NEW ORLEANS — Veteran NFL linebacker James Laurinaitis is taking his release by the Rams this offseason as a personal affront. Doing so, he figures, can only help his career, as well as his new club, the New Orleans Saints.
"This year, there's obviously extra motivation," Laurinaitis said in a conference call Thursday. "Nobody likes to be fired and that's essentially what it is — you got fired."
Laurinaitis played seven seasons for the St. Louis Rams. He expected to be part of the NFL's return to Los Angeles, with the Rams moving back this year to the city they called home before moving to St. Louis about two decades ago.
Laurinaitis even conducted a couple of interviews with Los Angeles media, only to be "shocked" when he was informed he would not be playing in Los Angeles next fall.
For the first time since the Rams made him a second-round draft choice in 2009, the former Ohio State standout was a free agent. Laurinaitis said half a dozen teams inquired about signing him. But Laurinaitis had specific ideas about the type of team that interested him most.
"I wanted to go to an organization I feel really is a playoff contender," Laurinaitis said. "I wanted to be part of something with an offense and a quarterback that was established, and the Saints were the first team to call."
Apparently, his new team didn't have to have a great reputation for defense. The Saints have ranked second-to-last in yards allowed in each of the last two seasons, and ranked dead last four seasons ago. The fact that New Orleans has finished 7-9 in three of the last four seasons — making the playoffs only in 2013 during that span — didn't bother Laurinaitis, either.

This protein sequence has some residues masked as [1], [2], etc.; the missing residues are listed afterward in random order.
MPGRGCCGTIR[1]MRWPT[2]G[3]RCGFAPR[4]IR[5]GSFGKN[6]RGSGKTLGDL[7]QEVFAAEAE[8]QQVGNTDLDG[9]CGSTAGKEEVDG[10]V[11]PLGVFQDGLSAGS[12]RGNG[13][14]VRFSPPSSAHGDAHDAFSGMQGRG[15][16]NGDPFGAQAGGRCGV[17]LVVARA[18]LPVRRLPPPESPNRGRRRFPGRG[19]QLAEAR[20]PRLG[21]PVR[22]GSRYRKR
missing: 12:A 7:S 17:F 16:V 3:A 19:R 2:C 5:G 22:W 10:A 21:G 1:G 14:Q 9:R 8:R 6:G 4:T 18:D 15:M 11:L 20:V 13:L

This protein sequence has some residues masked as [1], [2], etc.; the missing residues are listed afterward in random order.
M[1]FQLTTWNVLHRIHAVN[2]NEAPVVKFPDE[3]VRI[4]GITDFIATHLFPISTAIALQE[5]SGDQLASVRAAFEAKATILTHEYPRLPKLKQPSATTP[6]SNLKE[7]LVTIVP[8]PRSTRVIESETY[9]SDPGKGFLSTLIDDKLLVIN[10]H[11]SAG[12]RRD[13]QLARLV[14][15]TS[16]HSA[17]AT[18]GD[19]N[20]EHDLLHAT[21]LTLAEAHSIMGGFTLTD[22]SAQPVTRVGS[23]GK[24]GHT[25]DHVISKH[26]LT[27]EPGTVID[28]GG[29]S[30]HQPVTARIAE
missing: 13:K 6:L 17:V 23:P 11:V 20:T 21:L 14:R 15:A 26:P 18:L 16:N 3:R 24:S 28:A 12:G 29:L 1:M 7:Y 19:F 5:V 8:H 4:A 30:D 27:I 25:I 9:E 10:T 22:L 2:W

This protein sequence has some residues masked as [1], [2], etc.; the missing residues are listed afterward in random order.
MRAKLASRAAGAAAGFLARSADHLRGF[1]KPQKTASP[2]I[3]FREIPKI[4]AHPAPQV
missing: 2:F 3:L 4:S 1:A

"When you have a coach like Sean Payton and when you have a quarterback like Drew Brees, you really have a chance," Laurinaitis said. "The complexity of the offense, really the game planning that (Payton) does is super impressive."
To Laurinaitis, the Saints' problems stemmed more from a combination of inexperience and communication breakdowns than talent. The Saints figured Laurinaitis — who has been the "quarterback" of the defense from his middle linebacker position throughout his career — could help address their recent defense weaknesses.
"Their vision for me was they really wanted someone to come in that had leadership and really had the football intelligence to help some of the young players," Laurinaitis said, adding that he has already been in touch with the coaching staff and some defensive teammates, and is eager to learn defensive coordinator Dennis Allen's system.
"I'm excited to get inside his head and be an extension of him on the football field," Laurinaitis said.
Playing through an elbow injurie that limited his weight training, Laurinaitis was in on 109 tackles last season, which tied his career low. He also had a sack, a safety and an interception.
Now, he said, "Everything looks good and clean," and he has been able to conduct his regular workouts since February.
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